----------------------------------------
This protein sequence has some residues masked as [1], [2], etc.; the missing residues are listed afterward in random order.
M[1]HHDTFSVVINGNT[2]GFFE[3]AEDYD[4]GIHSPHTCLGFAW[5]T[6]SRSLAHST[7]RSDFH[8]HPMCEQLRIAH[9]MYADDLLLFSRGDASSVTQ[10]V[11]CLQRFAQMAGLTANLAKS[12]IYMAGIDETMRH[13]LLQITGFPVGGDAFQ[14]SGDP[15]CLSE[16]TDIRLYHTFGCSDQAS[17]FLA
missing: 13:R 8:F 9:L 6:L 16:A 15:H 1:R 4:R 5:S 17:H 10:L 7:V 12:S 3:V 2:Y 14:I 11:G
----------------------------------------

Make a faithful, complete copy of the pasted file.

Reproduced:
This protein sequence has some residues masked as [1], [2], etc.; the missing residues are listed afterward in random order.
M[1]HHDTFSVVINGNT[2]GFFE[3]AEDYD[4]GIHSPHTCLGFAW[5]T[6]SRSLAHST[7]RSDFH[8]HPMCEQLRIAH[9]MYADDLLLFSRGDASSVTQ[10]V[11]CLQRFAQMAGLTANLAKS[12]IYMAGIDETMRH[13]LLQITGFPVGGDAFQ[14]SGDP[15]CLSE[16]TDIRLYHTFGCSDQAS[17]FLA
missing: 13:R 8:F 9:L 6:L 16:A 15:H 1:R 4:R 5:S 17:H 10:L 7:V 12:S 3:V 2:Y 14:I 11:G